Brief discussion about the 2015 Nobel Prize winners.
The Nobel Prizes in science continue to bring forth excellent researchers and outstanding experimental studies to the attention of the public worldwide. Last year I published some features which commonly characterize winners of Nobel Prizes in science (see: “What does It Take to Win the Big Prizes in Science?” ). The individual 2015 Nobel Laureates mostly show those attributes, along with several others: (1) some Laureates conducted their prize-winning research work many decades ago, (2) all their wonderful discoveries began with studies in basic research, (3) the celebrated outcome of their work was developed further by important later contributions from other scientists, engineers, and commercial companies, and, (4) some of the prize-winning investigations have large immediate practical applications and impact, while others advance knowledge and understanding so that important new questions arise for further research. Although some Nobel Laureates in 2015 researched as leaders with large groups of coworkers, all seem to be distinctive individuals who are very dedicated to science, have innovative ideas, and persist in their research efforts.
The new award to Youyou Tu is for her research that also involved very many other scientists for a nationwide effort against malaria that was initiated by Chairman Mao in China. Her Nobel Prize once again raises the difficult and unanswerable question about whether it really is fair to honor only one person when there is a research partner or many co-workers (see: http://news.sciencemag.org/health/2015/10/updated-nobel-prize-honors-drugs-fight-roundworms-malaria ). Some outspoken Chinese critics of this 2015 award therefore might even propose that Chairman Mao should also get a Nobel Prize!
For the latest Nobel Prize in physics, it is interesting to note that several other Nobel Prizes were previously awarded for research on neutrinos, most recently in 2008 (see: http://www.nobelprize.org/nobel_prizes/physics/laureates/ ). In general, certain research subjects and fields get more Nobel Prizes than do others; this tendency is due to the interdisciplinary nature of some research fields (e.g., investigations in biochemistry might be honored by a Nobel Prize in either Medicine or Chemistry).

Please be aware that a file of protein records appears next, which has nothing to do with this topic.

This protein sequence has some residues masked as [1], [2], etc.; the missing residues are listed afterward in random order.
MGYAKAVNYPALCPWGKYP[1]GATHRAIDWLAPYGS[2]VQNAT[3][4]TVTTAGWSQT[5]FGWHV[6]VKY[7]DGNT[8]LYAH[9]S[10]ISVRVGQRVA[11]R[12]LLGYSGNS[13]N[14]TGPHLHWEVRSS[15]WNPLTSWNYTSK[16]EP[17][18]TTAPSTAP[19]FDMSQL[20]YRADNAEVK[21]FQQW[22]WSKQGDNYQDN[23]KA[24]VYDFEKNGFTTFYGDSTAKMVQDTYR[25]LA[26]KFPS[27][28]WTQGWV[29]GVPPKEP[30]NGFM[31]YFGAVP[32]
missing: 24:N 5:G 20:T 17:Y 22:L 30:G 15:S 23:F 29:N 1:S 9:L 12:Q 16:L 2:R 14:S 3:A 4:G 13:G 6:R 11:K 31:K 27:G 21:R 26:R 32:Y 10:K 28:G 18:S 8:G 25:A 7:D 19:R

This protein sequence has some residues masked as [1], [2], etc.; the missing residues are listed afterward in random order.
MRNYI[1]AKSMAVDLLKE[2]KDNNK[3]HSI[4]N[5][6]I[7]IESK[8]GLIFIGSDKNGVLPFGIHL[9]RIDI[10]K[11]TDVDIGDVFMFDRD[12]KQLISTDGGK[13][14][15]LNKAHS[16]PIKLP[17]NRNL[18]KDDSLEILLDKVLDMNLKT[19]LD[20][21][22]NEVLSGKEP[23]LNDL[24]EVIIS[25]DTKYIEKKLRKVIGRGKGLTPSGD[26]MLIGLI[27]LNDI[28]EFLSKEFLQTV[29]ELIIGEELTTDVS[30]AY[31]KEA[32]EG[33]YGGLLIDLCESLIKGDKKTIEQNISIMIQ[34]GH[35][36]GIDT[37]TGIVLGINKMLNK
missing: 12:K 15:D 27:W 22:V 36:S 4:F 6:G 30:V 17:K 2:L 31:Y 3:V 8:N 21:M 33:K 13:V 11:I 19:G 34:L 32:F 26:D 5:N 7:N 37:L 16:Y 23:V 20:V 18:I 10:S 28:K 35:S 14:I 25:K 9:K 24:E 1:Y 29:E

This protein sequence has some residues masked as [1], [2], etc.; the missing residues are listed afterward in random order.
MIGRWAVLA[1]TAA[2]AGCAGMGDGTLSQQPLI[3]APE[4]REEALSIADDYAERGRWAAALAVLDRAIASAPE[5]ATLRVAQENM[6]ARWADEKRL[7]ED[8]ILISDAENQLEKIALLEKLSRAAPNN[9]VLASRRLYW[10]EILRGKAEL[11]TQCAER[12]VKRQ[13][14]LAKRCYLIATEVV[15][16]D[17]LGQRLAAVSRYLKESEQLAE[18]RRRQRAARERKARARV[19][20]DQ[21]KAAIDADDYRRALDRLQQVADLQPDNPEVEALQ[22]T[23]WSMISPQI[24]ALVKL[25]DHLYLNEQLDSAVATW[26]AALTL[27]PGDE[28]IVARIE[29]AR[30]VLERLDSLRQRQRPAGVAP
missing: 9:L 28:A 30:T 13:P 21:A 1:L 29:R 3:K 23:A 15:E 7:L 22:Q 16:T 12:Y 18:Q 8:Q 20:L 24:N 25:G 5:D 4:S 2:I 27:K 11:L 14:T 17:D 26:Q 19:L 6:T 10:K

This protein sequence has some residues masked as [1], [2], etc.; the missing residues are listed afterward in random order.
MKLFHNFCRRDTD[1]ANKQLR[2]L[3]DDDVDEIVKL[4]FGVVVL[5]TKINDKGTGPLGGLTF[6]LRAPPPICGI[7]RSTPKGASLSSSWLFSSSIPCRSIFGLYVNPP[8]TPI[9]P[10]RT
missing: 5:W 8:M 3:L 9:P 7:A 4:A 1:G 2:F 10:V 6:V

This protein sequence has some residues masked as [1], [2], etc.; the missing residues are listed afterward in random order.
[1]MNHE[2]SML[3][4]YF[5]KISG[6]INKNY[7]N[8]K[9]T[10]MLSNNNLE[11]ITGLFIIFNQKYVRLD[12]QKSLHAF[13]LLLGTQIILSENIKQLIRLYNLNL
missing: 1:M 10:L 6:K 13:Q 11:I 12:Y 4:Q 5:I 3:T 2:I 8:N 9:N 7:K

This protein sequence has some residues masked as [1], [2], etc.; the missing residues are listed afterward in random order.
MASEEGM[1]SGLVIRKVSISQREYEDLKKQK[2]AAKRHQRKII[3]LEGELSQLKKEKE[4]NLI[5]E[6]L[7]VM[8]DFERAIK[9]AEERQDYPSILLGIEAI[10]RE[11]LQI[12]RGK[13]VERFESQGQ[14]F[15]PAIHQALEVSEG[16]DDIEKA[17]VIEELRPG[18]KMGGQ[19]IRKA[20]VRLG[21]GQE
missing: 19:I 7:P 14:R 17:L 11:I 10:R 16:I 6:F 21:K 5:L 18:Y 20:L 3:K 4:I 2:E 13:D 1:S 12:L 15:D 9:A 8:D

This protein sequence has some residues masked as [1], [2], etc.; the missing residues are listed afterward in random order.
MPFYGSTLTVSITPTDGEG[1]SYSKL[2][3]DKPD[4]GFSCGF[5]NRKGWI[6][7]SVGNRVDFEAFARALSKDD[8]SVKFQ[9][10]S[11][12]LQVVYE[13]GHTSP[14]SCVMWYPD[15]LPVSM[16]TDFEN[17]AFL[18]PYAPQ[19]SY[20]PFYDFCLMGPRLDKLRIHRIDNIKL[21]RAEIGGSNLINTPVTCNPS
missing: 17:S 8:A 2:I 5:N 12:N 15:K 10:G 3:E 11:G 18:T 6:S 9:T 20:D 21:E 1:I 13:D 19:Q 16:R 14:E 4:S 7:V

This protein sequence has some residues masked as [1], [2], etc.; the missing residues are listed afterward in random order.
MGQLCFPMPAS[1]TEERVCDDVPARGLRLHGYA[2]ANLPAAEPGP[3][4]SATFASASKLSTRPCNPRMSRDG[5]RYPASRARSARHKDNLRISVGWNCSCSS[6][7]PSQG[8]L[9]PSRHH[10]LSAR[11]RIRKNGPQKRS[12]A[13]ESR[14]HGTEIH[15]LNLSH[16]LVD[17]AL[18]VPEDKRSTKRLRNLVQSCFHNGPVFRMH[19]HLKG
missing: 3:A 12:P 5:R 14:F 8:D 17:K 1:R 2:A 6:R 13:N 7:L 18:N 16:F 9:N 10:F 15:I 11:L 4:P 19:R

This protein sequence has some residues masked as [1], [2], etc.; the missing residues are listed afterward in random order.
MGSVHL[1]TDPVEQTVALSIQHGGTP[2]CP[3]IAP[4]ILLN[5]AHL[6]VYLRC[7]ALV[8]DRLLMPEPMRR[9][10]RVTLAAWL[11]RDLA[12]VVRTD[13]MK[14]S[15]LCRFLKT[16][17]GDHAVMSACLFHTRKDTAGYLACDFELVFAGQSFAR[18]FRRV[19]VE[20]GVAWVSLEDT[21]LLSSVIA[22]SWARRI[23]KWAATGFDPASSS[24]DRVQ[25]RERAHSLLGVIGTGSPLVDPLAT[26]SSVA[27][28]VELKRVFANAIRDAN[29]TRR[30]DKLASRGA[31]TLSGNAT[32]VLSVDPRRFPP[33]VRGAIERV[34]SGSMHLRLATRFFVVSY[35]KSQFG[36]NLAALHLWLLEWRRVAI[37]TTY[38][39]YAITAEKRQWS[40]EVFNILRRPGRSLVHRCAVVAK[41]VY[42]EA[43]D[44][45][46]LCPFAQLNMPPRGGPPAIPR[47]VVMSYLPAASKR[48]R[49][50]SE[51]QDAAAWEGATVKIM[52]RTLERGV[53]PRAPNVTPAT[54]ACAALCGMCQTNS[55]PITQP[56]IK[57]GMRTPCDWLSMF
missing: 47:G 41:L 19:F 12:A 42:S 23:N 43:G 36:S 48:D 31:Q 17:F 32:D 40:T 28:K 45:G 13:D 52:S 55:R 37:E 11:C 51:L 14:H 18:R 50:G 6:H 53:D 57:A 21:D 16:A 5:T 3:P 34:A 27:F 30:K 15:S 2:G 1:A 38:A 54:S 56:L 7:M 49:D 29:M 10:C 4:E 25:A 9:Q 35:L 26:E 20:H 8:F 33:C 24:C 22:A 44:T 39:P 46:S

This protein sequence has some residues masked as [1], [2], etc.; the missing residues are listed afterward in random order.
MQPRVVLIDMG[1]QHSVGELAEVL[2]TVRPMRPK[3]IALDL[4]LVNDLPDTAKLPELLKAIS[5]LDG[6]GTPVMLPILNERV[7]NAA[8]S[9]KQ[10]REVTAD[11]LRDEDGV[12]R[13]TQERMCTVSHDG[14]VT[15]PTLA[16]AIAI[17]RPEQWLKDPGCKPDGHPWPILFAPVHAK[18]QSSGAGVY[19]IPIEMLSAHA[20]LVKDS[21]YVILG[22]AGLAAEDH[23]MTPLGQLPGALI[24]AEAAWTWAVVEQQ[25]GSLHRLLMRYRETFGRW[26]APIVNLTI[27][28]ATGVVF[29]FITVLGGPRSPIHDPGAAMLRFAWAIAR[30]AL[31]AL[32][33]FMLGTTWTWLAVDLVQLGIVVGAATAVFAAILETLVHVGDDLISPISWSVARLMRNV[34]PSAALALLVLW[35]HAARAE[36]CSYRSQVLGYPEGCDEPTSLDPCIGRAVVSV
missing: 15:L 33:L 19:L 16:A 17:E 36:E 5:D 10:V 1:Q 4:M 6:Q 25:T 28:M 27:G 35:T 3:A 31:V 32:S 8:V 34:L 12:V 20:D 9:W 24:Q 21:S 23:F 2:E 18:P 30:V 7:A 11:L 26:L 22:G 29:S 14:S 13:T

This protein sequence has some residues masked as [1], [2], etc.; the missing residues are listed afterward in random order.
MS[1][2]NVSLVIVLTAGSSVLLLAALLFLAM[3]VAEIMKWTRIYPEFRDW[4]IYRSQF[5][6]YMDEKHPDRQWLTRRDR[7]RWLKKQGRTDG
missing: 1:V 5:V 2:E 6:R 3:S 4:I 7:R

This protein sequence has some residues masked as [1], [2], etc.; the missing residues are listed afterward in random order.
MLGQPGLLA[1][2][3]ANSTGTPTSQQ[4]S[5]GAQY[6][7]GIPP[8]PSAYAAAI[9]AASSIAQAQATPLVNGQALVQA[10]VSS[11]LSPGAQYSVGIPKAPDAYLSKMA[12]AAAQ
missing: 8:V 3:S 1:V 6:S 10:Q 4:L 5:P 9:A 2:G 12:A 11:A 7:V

For further information about the 2015 Nobel Prizes in Science.
Readers are encouraged to examine more information about the winning researchers and their investigations! I recommend reading the text references listed below, since all feature good information suitable for non-scientist adults. Additional general information about the new Nobel Prize Laureates is available at: http://www.nobelprize.org/nobel_prizes/ .
 Nobel Prize, 2015. Press release, the 2015 Nobel Prize in physiology or medicine (see: http://www.nobelprize.org/nobel_prizes/medicine/laureates/2015/press.html ).
 Nobel Prize, 2015. DNA repair – providing chemical stability for life. The Nobel Prize in chemistry 2015, Popular science background (see: http://www.nobelprize.org/nobel_prizes/chemistry/laureates/2015/press.html ).
 Nobel Prize, 2015. The chameleons of space. The Nobel Prize in physics 2015, Popular science background (see: http://www.nobelprize.org/nobel_prizes/physics/laureates/2015/popular-physicsprize2015.pdf ).